4. Eliminate the continuous coverage requirement: The BCRA includes a provision that says anyone who goes without insurance for more than 63 consecutive days in a year must wait six months in the following year before they can get access to coverage again. Paul said this constituted another version of Obamacare's individual mandate and asked McConnell to "simply allow insurance companies to impose a waiting period."

Paul's policy goals are consistent with the conservative message he has touted since the release of the House's version of health care reform.

Politically, however, none of the requests are likely tenable if McConnell wants to get the needed 50 votes to pass the BCRA.

RELATED: GOP senators who oppose the Republican Obamacare replacement bill

7 PHOTOS
GOP senators who oppose the Republican Obamacare replacement bill
See Gallery
GOP senators who oppose the Republican Obamacare replacement bill
Senator Rand Paul (R-KY) speaks to reporters after Senate Republicans unveiled their version of legislation that would replace Obamacare on Capitol Hill in Washington, U.S., June 22, 2017. REUTERS/Joshua Roberts
U.S. Senator Mike Lee (R-UT) questions Supreme Court nominee judge Neil Gorsuch during a Senate Judiciary Committee confirmation hearing on Capitol Hill in Washington March 21, 2017. REUTERS/Joshua Roberts
Senator Susan Collins (R-ME) questions witnesses about Russian interference in U.S. elections to the Senate Intelligence Committee in Washington, U.S., June 21, 2017. REUTERS/Joshua Roberts
WASHINGTON, D.C. - APRIL 05: Senate Homeland Security Committee Chairman Sen. Ron Johnson (R-WI) speaks during a Senate Homeland Security Committee hearing on April 5, 2017 on Capitol Hill in Washington, D.C. (Photo by Zach Gibson/Getty Images)
WASHINGTON, DC - APRIL 03: Senate Judiciary Committee member Sen. Ted Cruz (R-TX) delivers prepared remarks during an executive business meeting to debate and vote on Supreme Court nominee Judge Neil Gorsuch's nomination out of committee and on to a vote by the full Senate in the Hart Senate Office Building on Capitol Hill April 3, 2017 in Washington, DC. If Senate Republicans fail to get the 60 votes necessary to confirm Gorsuch then Democrats have threatened to filibuster the nominee. Senate Majority Leader Mitch McConnell (R-KY) has said he intends to have a vote on Gorsuch this week. (Photo by Chip Somodevilla/Getty Images)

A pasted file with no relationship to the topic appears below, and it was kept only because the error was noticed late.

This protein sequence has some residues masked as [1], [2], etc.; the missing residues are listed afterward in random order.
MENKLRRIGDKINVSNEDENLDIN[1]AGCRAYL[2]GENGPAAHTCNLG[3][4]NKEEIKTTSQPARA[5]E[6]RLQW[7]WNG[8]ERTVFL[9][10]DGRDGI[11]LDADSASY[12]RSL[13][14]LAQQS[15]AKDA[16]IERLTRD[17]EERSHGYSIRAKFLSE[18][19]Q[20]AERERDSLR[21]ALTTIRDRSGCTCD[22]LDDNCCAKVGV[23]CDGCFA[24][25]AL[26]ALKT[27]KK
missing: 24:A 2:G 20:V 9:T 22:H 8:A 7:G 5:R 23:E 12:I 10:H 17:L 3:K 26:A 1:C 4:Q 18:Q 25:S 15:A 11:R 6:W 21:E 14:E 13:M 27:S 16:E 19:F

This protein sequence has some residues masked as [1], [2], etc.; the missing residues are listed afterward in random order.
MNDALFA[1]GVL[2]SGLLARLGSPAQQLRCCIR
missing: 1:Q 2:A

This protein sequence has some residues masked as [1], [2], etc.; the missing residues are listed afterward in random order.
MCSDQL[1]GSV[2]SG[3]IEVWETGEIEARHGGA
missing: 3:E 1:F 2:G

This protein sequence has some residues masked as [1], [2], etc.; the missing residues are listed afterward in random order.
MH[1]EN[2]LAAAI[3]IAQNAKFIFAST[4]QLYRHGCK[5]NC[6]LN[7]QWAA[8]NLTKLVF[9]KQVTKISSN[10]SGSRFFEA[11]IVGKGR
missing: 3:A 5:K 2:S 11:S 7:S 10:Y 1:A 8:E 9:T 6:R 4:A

Senator Dean Heller (R-NV) arrives at the Senate Judiciary Committee Privacy, Technology and the Law Subcommittee hearing on The Surveillance Transparency Act of 2013 on Capitol Hill in Washington, November 13, 2013. REUTERS/Yuri Gripas (UNITED STATES - Tags: POLITICS MILITARY SCIENCE TECHNOLOGY HEADSHOT)
HIDE CAPTION
SHOW CAPTION
of
SEE ALL
BACK TO SLIDE

More moderate senators, like Dean Heller of Nevada, Susan Collins of Maine, Shelley Moore Capito of West Virginia, and Rob Portman of Ohio have publicly said they would not support the current iteration of the bill because it goes too far in some of its changes to the current health care system. The Medicaid cuts are too deep, and the spending to help people get access to care is not enough, these senators have said.

If McConnell meets Paul's demands, that would likely solidify those four members opposition, killing the bill.

But attempting to pick up the moderate wing also poses a problem. Losing Paul could mean that conservative senators like Mike Lee of Utah, Ted Cruz of Texas, and Ron Johnson of Wisconsin would follow. McConnell can only afford two defections for the bill to pass.

McConnell is reportedly aiming to get a deal done by Friday in order to get a vote on the revised bill as soon as the Senate returns from its week-long July 4 recess.

More from Business Insider:
'Trump doesn't bring us any votes': Trump appears to be losing influence on healthcare
'What you feel isn't relevant': Sen. Angus King grills intel leaders on whether Trump tried to influence them
New York's subway system is falling apart — and furious passengers are blaming Cuomo

Read Full Story

Sign up for Breaking News by AOL to get the latest breaking news alerts and updates delivered straight to your inbox.

Subscribe to our other newsletters

Emails may offer personalized content or ads. Learn more. You may unsubscribe any time.